Everyone at CBS News ducking questions about killing stories to protect Obama

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Sharyl Attkisson!

Here’s the thing about an insider book that documents CBS (or ABC, or NBC, or PBS, or . . .) killing stories that make Obama look bad. One the one hand, if you’re paying attention, you think it’s interesting to hear about the insider info that proves it – but the evidence is so obvious just from watching them, it’s really little more than a footnote. Of course they kill anti-Obama stories. How do you know? Because you’re aware of them – Benghazi, the IRS scandal, Fast and Furious, etc. – and you don’t hear much about them on CBS.

So when Sharyl Attkisson writes a book explaining how this works on the inside, it’s sort of like looking at the lungs of a smoker who keeps coughing in your ear. What’s happening here is obvious. Do I really need to see how ugly it is in there?

And if you’re not exorcised over media bias, which most non-ideological people are not, then you probably don’t even care about this, let alone care to read a book (or read about the book) that exposes it for all the world to see. That’s why, I’d guess, CBS executives feel they’re on pretty safe ground trying to completely ignore this:

Moonves failed to answer repeated phone calls or an e-mail seeking comment.

A secretary for David Rhodes, president of CBS News, immediately volleyed a Post reporter’s phone call to company spokeswoman Sonya McNail. Before the reporter could even ask a question, McNair curtly said, “We decline to comment. Thank you. Bye.”

“Evening News” anchor Scott Pelley’s assistant did not respond to numerous e-mails, and he didn’t return a call to his office.

Attkisson said in her book that under Pelley’s leadership at “Evening News,” her investigative pieces began getting killed regularly.

Former “Evening News’’ Executive Producer Patricia Shevlin, now a producer at “60 Minutes,” also didn’t return a call, with the CBS operator saying the top exec was too busy to talk to The Post.

Attkisson has claimed that after she complained that the network shelved several of her reports on Solyndra — the Obama-supporting green-energy firm that went bankrupt despite hundreds of millions of dollars in government handouts — Shevlin replied, “What’s the matter, don’t you support green energy?”

I’ve spent enough time in newsrooms to recognize a lot of this. Of course, news reporters have biases like everyone else, and the vast majority of them are definitely liberal. They don’t think of themselves as propagandists, of course, and in their own minds they simply think they’re exercising news judgment when they pursue certain stories and ignore others.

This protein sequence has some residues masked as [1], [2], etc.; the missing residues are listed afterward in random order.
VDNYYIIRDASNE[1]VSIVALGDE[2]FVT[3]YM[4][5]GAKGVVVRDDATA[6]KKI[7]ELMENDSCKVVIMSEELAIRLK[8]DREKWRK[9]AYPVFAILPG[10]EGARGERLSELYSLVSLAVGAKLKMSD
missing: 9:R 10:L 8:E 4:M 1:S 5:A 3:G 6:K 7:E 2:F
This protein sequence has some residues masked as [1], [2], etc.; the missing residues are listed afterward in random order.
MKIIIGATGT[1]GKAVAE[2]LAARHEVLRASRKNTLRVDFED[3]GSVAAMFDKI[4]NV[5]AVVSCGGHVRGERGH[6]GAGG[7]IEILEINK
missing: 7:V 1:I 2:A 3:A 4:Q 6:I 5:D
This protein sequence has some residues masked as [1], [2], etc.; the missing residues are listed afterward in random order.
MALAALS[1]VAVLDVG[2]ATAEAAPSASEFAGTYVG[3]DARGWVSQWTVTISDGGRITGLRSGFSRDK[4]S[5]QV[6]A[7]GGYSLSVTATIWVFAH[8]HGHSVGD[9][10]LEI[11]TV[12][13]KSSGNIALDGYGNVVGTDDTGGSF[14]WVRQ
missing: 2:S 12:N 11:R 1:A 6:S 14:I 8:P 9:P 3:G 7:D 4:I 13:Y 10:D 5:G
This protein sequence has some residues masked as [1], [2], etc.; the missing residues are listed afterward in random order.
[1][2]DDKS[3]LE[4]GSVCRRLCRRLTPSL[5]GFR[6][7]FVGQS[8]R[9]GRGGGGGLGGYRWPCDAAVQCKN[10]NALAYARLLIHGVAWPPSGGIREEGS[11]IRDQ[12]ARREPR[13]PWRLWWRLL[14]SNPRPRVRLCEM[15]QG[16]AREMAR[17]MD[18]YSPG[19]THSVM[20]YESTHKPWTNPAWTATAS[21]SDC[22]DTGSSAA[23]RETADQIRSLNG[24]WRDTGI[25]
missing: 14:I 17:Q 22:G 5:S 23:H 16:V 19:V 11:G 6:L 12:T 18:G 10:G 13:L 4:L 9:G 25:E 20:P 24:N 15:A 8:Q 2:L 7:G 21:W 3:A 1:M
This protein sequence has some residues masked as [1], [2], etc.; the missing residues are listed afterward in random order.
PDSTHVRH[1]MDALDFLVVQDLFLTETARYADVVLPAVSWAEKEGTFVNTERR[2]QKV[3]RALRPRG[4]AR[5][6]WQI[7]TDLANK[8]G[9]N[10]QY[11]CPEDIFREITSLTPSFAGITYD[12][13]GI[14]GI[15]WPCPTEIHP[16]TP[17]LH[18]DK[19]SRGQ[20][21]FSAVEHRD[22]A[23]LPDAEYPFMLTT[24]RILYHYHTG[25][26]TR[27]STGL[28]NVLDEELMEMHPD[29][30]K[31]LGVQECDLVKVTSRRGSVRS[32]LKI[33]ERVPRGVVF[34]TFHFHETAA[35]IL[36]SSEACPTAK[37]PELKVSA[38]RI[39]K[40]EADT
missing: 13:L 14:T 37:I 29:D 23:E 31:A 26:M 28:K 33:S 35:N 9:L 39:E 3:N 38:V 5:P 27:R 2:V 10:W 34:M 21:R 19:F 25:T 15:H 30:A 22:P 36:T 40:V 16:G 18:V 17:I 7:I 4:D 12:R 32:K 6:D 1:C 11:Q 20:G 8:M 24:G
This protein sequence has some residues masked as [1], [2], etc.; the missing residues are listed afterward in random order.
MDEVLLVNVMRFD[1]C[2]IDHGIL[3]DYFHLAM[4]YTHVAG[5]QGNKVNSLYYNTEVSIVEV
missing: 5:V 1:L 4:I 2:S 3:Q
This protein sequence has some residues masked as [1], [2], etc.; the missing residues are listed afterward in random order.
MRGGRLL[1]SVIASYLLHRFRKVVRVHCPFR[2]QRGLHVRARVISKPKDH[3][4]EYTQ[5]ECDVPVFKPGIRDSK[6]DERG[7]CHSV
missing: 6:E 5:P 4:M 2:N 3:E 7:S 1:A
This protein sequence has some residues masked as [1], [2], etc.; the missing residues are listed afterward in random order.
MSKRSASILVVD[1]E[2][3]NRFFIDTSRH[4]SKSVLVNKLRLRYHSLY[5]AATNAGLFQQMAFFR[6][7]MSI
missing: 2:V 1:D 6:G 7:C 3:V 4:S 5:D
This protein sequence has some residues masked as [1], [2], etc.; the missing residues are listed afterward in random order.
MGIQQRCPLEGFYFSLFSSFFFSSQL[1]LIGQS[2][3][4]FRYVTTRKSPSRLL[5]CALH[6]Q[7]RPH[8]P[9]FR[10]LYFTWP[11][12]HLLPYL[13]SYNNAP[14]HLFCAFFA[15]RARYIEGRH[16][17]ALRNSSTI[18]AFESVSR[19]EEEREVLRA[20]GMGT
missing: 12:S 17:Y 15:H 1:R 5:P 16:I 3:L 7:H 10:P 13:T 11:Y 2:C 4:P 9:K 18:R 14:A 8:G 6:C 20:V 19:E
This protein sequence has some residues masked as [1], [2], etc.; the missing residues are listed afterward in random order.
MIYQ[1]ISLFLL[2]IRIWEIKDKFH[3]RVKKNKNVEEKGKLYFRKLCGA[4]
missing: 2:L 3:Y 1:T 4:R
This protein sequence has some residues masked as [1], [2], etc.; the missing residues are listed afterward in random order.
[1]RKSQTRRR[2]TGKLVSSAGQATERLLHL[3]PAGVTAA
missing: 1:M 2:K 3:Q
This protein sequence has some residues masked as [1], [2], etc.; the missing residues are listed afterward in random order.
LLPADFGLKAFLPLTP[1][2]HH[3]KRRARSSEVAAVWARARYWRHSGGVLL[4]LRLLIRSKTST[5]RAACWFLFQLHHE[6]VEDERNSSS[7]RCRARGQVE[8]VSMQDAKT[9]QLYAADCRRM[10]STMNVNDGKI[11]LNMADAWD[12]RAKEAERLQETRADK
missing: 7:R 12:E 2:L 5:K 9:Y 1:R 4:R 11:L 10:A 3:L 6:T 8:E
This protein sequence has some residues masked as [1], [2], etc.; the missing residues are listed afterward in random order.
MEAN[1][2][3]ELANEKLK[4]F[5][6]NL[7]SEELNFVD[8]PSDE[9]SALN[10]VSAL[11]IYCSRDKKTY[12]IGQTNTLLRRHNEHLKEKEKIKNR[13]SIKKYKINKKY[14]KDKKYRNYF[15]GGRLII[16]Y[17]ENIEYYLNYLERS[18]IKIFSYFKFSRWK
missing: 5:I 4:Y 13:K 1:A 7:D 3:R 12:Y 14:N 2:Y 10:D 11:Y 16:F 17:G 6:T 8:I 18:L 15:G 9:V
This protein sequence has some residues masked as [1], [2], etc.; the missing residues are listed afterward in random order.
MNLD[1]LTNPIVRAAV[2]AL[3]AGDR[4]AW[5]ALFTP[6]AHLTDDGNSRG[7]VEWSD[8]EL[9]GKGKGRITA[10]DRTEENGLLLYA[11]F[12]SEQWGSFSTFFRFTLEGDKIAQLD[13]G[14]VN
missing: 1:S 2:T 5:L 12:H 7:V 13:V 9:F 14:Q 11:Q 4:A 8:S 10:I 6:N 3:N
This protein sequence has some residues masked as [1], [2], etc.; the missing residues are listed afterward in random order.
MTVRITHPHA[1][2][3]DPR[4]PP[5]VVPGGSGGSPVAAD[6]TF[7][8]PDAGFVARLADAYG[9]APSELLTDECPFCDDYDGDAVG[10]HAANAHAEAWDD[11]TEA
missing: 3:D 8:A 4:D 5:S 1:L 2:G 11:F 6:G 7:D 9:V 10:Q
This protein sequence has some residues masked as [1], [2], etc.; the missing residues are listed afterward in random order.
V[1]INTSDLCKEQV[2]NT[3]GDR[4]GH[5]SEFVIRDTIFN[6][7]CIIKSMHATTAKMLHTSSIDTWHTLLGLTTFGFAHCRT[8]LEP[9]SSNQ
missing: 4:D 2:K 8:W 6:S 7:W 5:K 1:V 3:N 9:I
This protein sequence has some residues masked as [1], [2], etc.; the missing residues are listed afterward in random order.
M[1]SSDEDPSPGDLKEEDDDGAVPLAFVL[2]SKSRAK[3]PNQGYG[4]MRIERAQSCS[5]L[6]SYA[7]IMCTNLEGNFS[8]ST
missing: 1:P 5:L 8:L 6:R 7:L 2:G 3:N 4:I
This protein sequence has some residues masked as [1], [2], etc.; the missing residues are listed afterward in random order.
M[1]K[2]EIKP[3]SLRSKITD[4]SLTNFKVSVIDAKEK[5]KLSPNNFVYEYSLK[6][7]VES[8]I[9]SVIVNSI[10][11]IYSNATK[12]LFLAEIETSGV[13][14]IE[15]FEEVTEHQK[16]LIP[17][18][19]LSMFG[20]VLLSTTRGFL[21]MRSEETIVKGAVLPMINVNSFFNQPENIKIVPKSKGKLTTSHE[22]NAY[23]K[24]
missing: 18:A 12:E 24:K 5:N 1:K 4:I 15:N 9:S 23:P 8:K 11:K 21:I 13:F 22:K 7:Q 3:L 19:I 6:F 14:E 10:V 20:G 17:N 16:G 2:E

But what they don’t admit even to themselves, let alone to others, is that their ideological biases absolutely influence that news judgment. When they don’t hear anyone but right-wingers talking about Benghazi, for instance, they file it away as a right-wing narrative – and that’s very different from a real news story. If they go to town covering a story like that, their beat reporters are going to hear about it from other journos at the next press conference or council meeting, and they’ll come back to the newsroom pissed because they don’t appreciate being put in a position to defend why their station, network or paper is starting to sound like Fox News.

Do editors think about stuff like this when they make decisions about stories? They absolutely do, although they will never admit it.

Attkisson’s news judgment was clearly not aligned with the prevailing culture of the newsroom, and I’m sure she realized it. I’m just as sure that the resistance and blowback she got for her stories didn’t really surprise her all that much. She knows what CBS News is. She worked there 20 years. I’m sure she realized that if she kept pushing stories like this it would reach the point where the organization would simply start rejecting her. I’m not faulting her for trying. She was fighting the good fight. But she probably always realized that at some point she would end up walking away – and maybe writing a book.

The funniest thing about this is that, if CBS was covering a story about someone else accused of some sort of wrongdoing, they would be all over the party for not returning reporters’ phone calls or ignoring e-mails. But when it’s them?

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